Effect of the Healthy Schools Program on Prevalence of Overweight and Obesity in California Schools, 2006–2012
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Effect of the Healthy Schools Program on Prevalence of Overweight and Obesity in California Schools, 2006–2012

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  • Alternative Title:
    Prev Chronic Dis
  • Description:
    Introduction The Alliance for a Healthier Generation’s Healthy Schools Program (HSP) is a national evidence-based obesity-prevention initiative aimed at providing the schools in greatest need with onsite training and technical assistance (TTA) and consultation with national experts (HSP national advisors) to create sustainable healthy change in schools’ nutrition and physical activity environments. The objective of this study was to evaluate the impact of HSP on the prevalence of overweight and obesity in California schools, from HSP’s inception in 2006 through 2012. Methods We used statewide body mass index (BMI) data collected annually from 5th-, 7th-, and 9th-grade students to determine whether enrolling in the HSP’s onsite intervention reduced the prevalence of overweight and obesity in intervention schools (n = 281) versus propensity-score matched control schools (n = 709) and whether increasing exposure to the program (TTA and contact with HSP national advisors) was associated with reductions in the prevalence of overweight and obesity. Results Analyses showed no difference between HSP schools and control schools in overweight or obesity prevalence. However, program exposure varied widely among participating schools, and each additional contact with TTA or HSP national advisors was associated with a 0.3% decline in overweight and obesity prevalence (P < .05). Conclusion HSP appears to be an important means of supporting schools in reducing obesity. Although participation in HSP alone was not sufficient to improve weight status in California schools, there was a clear dose–response relationship to the program. HSP serves as an effective model for addressing childhood obesity among engaged schools.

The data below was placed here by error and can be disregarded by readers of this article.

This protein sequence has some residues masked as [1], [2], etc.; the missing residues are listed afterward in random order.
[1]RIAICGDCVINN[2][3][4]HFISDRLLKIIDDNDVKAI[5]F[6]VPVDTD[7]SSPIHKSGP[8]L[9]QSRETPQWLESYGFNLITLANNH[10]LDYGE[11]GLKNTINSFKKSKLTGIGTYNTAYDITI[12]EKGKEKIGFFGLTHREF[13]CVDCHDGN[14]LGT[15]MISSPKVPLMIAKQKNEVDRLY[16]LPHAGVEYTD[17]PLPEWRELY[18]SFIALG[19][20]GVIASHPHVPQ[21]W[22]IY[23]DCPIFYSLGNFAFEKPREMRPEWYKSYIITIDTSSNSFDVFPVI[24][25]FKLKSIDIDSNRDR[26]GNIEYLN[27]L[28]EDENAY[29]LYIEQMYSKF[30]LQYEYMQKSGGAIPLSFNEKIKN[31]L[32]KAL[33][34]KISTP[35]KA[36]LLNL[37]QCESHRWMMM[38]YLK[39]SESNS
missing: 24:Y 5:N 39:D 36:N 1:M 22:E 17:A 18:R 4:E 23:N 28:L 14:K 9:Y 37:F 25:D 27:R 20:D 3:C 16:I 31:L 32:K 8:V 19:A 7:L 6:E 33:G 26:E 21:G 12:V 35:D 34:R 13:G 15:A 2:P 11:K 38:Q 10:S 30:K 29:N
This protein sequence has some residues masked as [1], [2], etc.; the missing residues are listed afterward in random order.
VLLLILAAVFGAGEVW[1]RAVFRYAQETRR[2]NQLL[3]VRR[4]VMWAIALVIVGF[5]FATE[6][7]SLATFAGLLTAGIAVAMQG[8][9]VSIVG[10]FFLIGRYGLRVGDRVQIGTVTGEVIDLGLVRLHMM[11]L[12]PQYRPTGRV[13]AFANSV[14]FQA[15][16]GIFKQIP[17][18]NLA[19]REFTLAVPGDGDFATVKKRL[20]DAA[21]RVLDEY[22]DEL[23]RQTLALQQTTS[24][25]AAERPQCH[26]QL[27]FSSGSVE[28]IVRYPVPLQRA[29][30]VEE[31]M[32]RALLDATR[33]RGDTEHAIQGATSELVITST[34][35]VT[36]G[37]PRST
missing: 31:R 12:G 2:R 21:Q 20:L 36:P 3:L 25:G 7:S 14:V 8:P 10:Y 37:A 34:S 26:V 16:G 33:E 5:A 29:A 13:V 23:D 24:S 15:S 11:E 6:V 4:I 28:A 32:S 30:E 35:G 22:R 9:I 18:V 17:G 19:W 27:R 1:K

• Source:
    Prev Chronic Dis. 12.
  • Pubmed ID:
    25996984
  • Pubmed Central ID:
    PMC4454411
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